You will be turning your projects in electronically. Details will be explained in class before you need to submit your first project.

Your Assignment Must Be Yours

All assignments must be completed by your own individual effort. You should never have a copy of someone else's assignment either on paper or electronically under any circumstance. You should not even look at another student's solution to an assignment. Also, you should never give a copy of your assignment, either on paper or electronically, to another student. This also means that you cannot "work" on the project together.

I will be using special software to check for cheating. The software is quite sophisticated and has "surprised" some students in the past. I will, of course, not release the details of the internal workings of this cheat-checking software, but you are forewarned that there is no difficulty in comparing every pair of projects --- even for projects submitted to other sections of this course.

Your homeworks/projects will be checked for similarities with all other student projects. If your homework/project is found to be "substantially similar" to that of another student, both you and the other student will receive a grade of 0 for that homework/project AND a reduction of one full letter grade in your final course grade. Furthermore, all parties concerned will have their prior homeworks/projects checked for cheating. A second incident will result in a grade of 'F' for the semester.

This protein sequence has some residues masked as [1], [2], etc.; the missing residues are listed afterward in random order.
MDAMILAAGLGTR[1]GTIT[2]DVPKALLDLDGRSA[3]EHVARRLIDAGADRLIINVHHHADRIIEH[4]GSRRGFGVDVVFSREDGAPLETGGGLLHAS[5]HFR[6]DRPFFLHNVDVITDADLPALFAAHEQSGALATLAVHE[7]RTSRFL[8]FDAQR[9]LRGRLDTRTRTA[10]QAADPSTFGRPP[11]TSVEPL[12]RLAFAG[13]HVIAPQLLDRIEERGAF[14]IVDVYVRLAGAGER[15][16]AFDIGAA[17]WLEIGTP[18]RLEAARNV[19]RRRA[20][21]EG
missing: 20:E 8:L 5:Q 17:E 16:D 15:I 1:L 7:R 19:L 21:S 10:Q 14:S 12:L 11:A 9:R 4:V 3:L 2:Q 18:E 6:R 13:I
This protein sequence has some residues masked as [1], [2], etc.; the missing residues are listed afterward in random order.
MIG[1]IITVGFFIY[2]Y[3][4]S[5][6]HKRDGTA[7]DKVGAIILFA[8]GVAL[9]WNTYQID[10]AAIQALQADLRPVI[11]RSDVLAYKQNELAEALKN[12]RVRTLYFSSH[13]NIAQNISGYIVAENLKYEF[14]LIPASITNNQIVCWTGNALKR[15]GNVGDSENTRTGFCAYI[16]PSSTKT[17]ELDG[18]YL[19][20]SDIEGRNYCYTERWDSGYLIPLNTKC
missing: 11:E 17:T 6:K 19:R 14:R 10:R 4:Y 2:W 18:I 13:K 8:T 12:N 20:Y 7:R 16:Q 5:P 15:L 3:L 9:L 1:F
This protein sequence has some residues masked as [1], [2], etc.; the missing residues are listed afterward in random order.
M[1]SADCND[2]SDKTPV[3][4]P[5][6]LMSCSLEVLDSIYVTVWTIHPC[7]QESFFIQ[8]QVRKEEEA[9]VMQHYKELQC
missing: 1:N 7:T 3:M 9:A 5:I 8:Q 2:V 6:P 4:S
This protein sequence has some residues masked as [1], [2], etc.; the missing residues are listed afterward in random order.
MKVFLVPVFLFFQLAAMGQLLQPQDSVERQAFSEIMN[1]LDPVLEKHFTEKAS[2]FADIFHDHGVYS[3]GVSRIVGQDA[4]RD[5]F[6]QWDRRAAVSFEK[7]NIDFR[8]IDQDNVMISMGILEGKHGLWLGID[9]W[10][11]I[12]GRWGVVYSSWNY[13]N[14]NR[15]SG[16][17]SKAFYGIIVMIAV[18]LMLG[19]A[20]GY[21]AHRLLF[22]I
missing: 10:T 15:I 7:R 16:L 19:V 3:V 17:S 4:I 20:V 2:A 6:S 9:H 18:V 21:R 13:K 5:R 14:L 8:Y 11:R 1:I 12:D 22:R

Any act of dishonesty may be reported to the University's Academic Misconduct Committee for further action. Egregious cases of cheating will be written up as a "more serious" infraction. In this case, you will not be allowed to drop the course. Also, a "more serious" infraction would appear as a permanent part of your student record and would be seen by potential employers when they ask for an official copy of your transcript.


The exams will be closed-book and closed-notes. The test dates for the exams are listed in the Lecture Schedule. In the case of a verifiable medical excuse or other such dire circumstance, arrangements must be made with your instructor for a makeup exam.

The date and time for your final exam (Exam 3) is listed in the Lecture Schedule.

General Academic Dishonesty

Academic dishonesty is serious and will be dealt with severely, including the possibility of being reported to the University's Academic Misconduct Committee. Academic dishonesty includes, but is not limited to:

For a more complete description of academic dishonesty, refer to the UMBC Student Handbook, and to the UMBC Undergraduate Student Academic Conduct Policy.

Making the Most of E-mail

E-mail is a great way to communicate. It can save both of us a lot of time and also allows you to receive answers to questions outside of class.

Using E-mail For This Class

In order to facilitate communication, please observe the following rules.

I do my best to answer my e-mail in a timely and thorough manner. But occasionally I do get behind, especially around project due dates. Do not hold up turning in an assignment because you are waiting for a reply to your e-mail.

When I reply to your e-mail, I will reply to the address from which it was sent. However, if I initiate an e-mail, it will be sent to your UMBC gl account. So, be sure to check your UMBC gl account regularly and frequently.

For your benefit, hold on to all e-mails concerning policies and grades.

Last modified: Saturday, 30-Aug-2008 15:31:00 EDT